Cannes interview with Chloe Hawking: Tying creativity and brand suitability for clients.
The Cannes Lions International Festival of Creativity is the world’s biggest event for all things advertising. From celebrating the best of the best in the Grand Prix Awards, to thought-provoking discussions about new and emerging trends with key industry figures, Cannes brings together a diverse mix of international brands, world-leading media and creative agencies and tech companies.
Reprise UK and Ireland CEO, Chloe Hawking, was interviewed by Brand Safety Summit’s President, Rob Rasko, to discuss brand suitability, and against the Cannes backdrop of creativity, how the agency ensures both for its roster of clients.
Click on the video to watch the interview or you can read it in full below.
Rob: One of the key topics in 2023 is how we think about the relationship of brand safety and brand suitability and how we still hit key client goals. How do you think of brand suitability in a way that ensures what clients care about, and still drives campaign results?
Chloe: When we think about the results we’re trying to achieve, obviously there is the media efficiency angle – which is often a big focus – and the impact of your campaigns, but increasingly clients have other goals which they’re being held accountable internally for as well, for example on the sustainability front or the DEI front.
I do think that the goals that our clients – especially the most progressive ones – are setting out are much broader than just an efficiency and effectiveness metric. They are thinking about other factors for company success. So, when we think about brand suitability in the media and creative landscape, we are thinking more broadly than just those outcomes.
With that in mind, our approach is to look at the ecosystem in a broader sense. We look at brand suitability through the lens of media responsibility and in that case, we’re looking at inclusivity, the safety of the environment and the ethics and sustainability of the platform. Clients do increasingly have goals around those areas, so we’re incorporating those into our media planning tools and investment decision frameworks.
Now a quarter of our global clients are using our media responsibility index to make decisions around their media mix. We’re still factoring the value of those placements, but it is also helping them to achieve their broader goals in those areas as well.
Rob: What happens if a suitability requirement gets in the way of a KPI goal of a client?
Chloe: There are multiple factors that will come into consideration for the final outcome of a plan. What is important is that the factors are built into our planning tools so you can see the cost alongside the sustainability inclusivity and other factors. You then get to a decision where you can up weight or down weight certain partners to get to your ultimate goal.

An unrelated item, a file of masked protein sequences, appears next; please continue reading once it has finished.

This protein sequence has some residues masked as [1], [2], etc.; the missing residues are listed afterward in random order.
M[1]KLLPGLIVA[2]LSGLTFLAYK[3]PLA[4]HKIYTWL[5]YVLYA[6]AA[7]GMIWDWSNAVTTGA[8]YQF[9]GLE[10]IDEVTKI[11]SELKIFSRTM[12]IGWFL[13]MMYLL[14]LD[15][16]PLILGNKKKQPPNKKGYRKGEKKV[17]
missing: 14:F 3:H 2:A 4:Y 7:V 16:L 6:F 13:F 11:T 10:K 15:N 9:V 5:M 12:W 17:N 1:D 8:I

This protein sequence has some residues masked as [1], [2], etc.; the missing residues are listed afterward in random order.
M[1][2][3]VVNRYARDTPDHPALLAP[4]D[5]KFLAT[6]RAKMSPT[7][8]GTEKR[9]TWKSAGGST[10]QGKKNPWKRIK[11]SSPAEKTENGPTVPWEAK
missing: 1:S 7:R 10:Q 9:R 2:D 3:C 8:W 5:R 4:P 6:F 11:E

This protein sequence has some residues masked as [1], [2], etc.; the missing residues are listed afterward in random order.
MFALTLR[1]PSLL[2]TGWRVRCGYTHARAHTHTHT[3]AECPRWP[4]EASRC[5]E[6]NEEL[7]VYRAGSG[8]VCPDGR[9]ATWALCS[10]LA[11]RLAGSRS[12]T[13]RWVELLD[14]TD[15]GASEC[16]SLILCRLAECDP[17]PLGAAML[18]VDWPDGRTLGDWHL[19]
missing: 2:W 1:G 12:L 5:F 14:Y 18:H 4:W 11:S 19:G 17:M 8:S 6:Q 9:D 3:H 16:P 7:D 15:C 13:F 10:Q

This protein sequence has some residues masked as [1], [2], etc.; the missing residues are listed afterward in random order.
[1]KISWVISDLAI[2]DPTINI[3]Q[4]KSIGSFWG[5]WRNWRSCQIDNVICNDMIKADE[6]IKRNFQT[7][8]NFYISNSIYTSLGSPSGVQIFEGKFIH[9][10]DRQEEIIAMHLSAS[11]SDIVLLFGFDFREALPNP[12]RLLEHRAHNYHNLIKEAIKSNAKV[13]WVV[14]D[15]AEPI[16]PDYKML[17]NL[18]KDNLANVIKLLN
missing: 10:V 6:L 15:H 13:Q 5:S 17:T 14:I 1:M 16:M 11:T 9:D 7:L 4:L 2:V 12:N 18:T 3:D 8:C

We haven’t really run into the problem that there has been a significant conflict in reaching those goals because platforms are evolving as well to fit into this framework. That’s been a big part of our approach, to work in partnership with the different platforms and media owners so they understand what we’re judging accountability by so they can evolve their offering.
Rob: We’re in Cannes, so we can’t not talk about creativity. How do you tie in brand suitability with your creative when you’re talking to creative agencies or the brands’ creative teams?
Chloe: I think the creative side has led in this area. I think there’s probably been more progress made in representation in the creative industry side with Creative Equals and a number of initiatives like that – which we can actually learn from on the media side.
But understanding the audience, the context of where the ad’s going to be placed and ensuring that creative is aligned to that, is the basics, so that doesn’t change. It requires that ongoing partnership between the creative and media side.
The other thing I would add is that obviously when it comes to the sustainability side – which is a factor in brand suitability – is that it might change some of the formats or the weight of files, and all these technical factors that may impact the creative that can be developed. I think that’s going to require a lot more partnership to see how we reduce the footprints of the campaigns that we’re producing and the way that they are being served.
Rob: Do you think about this from a global perspective as well, such as Asia Pacific and North America too?
Chloe: Yes, I do. In the UK, 15 of our top 20 clients we work with are on an international basis, so it’s multi-market and that comes with other considerations when you have changing regulations that impact the suitability of certain environments.
But specifically, the Media Responsibility Index that we’ve driven was originally a global approach and it was limited to five partners and just focused on the social space. In the last three years we’ve evolved that. Now it’s over 200 partners across seven different channels. I think the great thing about that is you can apply learnings across different markets and partners.
So, for example, broadcast has often been a leader in terms of supporting brand suitable environments. We’re then using that information to speak to CTV partners, or online video partners, and work out how you can apply some of those learnings to those environments to ensure its maximizing suitability for brands’ placements.
For more coverage from other Brand Safety interviews, head over to their website here.